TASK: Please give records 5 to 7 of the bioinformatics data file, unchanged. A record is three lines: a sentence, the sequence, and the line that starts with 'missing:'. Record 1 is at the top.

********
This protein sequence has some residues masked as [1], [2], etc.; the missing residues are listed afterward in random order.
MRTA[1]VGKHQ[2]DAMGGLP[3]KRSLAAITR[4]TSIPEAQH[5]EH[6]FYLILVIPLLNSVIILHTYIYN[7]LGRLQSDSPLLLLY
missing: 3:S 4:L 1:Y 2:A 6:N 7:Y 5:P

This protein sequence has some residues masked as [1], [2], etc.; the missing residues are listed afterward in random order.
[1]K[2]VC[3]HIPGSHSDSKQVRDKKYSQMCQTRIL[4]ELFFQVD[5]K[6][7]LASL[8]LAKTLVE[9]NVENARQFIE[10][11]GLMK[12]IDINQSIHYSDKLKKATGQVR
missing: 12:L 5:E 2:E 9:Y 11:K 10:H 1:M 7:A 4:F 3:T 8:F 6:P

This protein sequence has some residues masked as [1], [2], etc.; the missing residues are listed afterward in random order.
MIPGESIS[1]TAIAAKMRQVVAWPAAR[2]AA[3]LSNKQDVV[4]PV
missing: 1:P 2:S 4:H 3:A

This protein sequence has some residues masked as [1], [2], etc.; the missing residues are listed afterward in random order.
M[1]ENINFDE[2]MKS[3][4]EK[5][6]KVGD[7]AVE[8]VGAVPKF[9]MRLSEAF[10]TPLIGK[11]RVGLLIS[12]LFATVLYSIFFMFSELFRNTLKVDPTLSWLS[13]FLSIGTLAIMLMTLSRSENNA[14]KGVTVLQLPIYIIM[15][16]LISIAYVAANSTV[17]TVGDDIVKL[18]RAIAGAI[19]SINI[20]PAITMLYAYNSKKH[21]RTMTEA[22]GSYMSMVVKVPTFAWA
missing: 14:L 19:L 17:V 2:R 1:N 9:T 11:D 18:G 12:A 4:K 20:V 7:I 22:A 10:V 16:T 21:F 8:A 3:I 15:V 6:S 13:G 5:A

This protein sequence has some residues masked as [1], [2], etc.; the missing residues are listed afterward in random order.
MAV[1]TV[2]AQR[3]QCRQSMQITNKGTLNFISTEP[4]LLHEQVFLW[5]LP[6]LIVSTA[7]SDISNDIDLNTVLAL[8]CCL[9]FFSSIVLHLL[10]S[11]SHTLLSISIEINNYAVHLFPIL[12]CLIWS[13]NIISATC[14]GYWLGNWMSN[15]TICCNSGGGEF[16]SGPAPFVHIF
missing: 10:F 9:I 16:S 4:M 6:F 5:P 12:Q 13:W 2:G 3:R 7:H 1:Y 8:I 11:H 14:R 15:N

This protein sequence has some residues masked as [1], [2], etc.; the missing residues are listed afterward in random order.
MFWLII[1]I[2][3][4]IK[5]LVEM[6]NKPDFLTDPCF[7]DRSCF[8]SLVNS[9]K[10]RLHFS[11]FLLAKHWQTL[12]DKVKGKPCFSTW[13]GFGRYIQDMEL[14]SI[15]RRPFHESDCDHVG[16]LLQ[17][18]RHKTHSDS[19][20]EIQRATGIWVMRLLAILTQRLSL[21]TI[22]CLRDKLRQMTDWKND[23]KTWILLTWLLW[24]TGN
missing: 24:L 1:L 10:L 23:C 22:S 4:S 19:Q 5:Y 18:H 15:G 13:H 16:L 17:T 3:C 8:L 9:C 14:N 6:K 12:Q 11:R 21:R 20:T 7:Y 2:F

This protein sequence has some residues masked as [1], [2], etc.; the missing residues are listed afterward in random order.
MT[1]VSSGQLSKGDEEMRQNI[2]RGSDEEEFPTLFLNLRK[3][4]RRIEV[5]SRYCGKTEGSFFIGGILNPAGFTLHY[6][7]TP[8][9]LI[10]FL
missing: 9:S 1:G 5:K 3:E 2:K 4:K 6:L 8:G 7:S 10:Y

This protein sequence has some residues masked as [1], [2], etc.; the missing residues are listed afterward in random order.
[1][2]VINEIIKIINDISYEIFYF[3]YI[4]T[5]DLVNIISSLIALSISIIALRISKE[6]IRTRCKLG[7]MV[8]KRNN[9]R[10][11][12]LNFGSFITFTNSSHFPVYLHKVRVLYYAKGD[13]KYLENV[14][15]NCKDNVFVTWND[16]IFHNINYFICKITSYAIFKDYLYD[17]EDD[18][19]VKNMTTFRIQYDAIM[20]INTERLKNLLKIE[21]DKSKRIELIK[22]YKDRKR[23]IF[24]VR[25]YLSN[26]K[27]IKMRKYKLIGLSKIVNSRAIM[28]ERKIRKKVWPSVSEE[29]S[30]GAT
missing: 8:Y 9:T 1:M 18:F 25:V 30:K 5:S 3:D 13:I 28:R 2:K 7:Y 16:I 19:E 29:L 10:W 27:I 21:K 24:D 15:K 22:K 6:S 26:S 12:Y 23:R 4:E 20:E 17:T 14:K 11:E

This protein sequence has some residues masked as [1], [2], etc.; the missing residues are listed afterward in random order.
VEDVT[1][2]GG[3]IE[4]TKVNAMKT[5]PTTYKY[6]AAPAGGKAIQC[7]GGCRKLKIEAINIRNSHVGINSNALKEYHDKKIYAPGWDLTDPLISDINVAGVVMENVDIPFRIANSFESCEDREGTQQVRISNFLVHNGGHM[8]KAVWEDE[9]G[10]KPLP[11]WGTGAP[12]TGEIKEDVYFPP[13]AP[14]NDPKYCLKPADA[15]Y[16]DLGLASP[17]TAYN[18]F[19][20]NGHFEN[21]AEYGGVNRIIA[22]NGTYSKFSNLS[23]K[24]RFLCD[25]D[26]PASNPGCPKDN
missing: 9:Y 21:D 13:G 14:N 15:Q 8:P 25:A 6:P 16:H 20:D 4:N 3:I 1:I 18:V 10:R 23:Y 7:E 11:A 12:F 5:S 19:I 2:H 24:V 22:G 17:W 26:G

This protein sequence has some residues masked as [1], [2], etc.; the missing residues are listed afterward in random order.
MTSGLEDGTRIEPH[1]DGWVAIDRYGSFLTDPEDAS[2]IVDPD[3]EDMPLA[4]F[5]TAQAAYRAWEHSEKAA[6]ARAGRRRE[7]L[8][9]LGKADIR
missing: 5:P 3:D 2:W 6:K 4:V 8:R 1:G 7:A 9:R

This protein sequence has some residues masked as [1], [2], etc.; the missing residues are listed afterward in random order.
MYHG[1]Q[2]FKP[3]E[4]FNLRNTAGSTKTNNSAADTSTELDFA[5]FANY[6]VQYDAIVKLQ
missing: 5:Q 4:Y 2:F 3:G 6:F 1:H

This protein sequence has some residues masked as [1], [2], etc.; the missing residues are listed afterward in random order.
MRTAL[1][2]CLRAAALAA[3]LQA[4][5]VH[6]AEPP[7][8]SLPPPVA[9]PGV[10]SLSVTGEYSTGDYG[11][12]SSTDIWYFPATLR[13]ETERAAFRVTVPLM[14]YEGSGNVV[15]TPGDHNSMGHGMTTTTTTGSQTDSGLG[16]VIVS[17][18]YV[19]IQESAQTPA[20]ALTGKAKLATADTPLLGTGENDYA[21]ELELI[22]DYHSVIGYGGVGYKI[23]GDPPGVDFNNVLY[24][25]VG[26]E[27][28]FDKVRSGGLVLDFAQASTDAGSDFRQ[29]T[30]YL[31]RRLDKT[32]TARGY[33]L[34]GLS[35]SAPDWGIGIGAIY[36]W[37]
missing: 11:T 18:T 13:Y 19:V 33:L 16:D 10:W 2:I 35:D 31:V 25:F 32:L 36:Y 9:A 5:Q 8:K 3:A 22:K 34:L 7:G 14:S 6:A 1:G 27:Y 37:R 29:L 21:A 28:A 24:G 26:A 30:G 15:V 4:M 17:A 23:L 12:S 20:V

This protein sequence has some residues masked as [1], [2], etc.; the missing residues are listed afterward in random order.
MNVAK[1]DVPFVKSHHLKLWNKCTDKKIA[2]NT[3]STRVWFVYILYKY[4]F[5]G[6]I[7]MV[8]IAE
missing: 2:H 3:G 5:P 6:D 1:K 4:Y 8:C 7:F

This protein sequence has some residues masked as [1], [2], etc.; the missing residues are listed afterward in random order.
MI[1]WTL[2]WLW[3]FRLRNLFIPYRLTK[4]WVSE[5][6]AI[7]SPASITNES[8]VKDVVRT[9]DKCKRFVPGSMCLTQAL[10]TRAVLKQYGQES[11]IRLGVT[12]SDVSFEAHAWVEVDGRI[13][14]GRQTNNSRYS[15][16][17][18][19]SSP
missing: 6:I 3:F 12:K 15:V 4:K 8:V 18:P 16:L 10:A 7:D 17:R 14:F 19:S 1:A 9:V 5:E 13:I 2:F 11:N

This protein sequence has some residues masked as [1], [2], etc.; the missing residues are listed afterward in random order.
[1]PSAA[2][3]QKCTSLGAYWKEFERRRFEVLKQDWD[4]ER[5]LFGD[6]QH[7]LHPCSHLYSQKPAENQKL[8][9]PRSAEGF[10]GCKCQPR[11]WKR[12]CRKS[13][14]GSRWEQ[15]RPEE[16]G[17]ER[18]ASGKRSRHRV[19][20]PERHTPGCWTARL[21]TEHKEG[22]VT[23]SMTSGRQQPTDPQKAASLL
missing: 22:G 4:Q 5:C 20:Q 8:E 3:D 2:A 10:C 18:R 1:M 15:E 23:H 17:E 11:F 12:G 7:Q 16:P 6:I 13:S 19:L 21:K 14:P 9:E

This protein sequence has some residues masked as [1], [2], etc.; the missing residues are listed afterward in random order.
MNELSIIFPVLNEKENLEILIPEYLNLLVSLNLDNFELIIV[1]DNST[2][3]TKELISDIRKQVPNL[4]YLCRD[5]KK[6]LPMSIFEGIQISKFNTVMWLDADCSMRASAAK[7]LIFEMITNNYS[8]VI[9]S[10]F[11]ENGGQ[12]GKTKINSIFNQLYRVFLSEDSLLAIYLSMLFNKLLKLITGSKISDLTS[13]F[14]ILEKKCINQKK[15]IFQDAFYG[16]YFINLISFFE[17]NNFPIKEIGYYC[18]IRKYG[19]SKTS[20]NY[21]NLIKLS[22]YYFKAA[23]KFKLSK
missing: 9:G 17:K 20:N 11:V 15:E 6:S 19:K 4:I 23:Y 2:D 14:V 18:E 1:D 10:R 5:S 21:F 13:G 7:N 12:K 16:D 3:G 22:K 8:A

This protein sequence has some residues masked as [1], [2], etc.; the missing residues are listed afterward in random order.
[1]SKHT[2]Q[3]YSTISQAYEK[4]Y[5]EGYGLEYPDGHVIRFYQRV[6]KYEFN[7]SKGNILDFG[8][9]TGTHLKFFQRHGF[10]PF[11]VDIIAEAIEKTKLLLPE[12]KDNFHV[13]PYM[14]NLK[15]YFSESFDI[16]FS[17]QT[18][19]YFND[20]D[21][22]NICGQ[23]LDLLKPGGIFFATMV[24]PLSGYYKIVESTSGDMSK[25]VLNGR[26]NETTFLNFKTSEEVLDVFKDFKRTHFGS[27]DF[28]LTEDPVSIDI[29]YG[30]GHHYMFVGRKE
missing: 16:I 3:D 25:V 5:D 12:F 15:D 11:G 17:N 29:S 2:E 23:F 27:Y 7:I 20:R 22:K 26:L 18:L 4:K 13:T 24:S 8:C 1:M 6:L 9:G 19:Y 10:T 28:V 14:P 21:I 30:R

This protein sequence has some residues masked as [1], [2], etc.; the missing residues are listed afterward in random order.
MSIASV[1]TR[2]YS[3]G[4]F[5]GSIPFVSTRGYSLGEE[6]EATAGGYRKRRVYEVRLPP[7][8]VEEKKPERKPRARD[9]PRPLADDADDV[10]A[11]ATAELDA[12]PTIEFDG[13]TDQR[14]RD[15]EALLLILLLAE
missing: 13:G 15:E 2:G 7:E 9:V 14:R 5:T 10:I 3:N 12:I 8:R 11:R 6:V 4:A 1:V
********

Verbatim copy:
This protein sequence has some residues masked as [1], [2], etc.; the missing residues are listed afterward in random order.
MAV[1]TV[2]AQR[3]QCRQSMQITNKGTLNFISTEP[4]LLHEQVFLW[5]LP[6]LIVSTA[7]SDISNDIDLNTVLAL[8]CCL[9]FFSSIVLHLL[10]S[11]SHTLLSISIEINNYAVHLFPIL[12]CLIWS[13]NIISATC[14]GYWLGNWMSN[15]TICCNSGGGEF[16]SGPAPFVHIF
missing: 10:F 9:I 16:S 4:M 6:F 5:P 12:Q 13:W 2:G 3:R 7:H 1:Y 8:I 11:H 14:R 15:N

This protein sequence has some residues masked as [1], [2], etc.; the missing residues are listed afterward in random order.
MFWLII[1]I[2][3][4]IK[5]LVEM[6]NKPDFLTDPCF[7]DRSCF[8]SLVNS[9]K[10]RLHFS[11]FLLAKHWQTL[12]DKVKGKPCFSTW[13]GFGRYIQDMEL[14]SI[15]RRPFHESDCDHVG[16]LLQ[17][18]RHKTHSDS[19][20]EIQRATGIWVMRLLAILTQRLSL[21]TI[22]CLRDKLRQMTDWKND[23]KTWILLTWLLW[24]TGN
missing: 24:L 1:L 10:L 23:C 22:S 4:S 19:Q 5:Y 18:H 15:G 13:H 16:L 17:T 3:C 8:L 9:C 14:N 6:K 12:Q 11:R 21:R 20:T 7:Y 2:F

This protein sequence has some residues masked as [1], [2], etc.; the missing residues are listed afterward in random order.
MT[1]VSSGQLSKGDEEMRQNI[2]RGSDEEEFPTLFLNLRK[3][4]RRIEV[5]SRYCGKTEGSFFIGGILNPAGFTLHY[6][7]TP[8][9]LI[10]FL
missing: 9:S 1:G 5:K 3:E 2:K 4:K 6:L 8:G 7:S 10:Y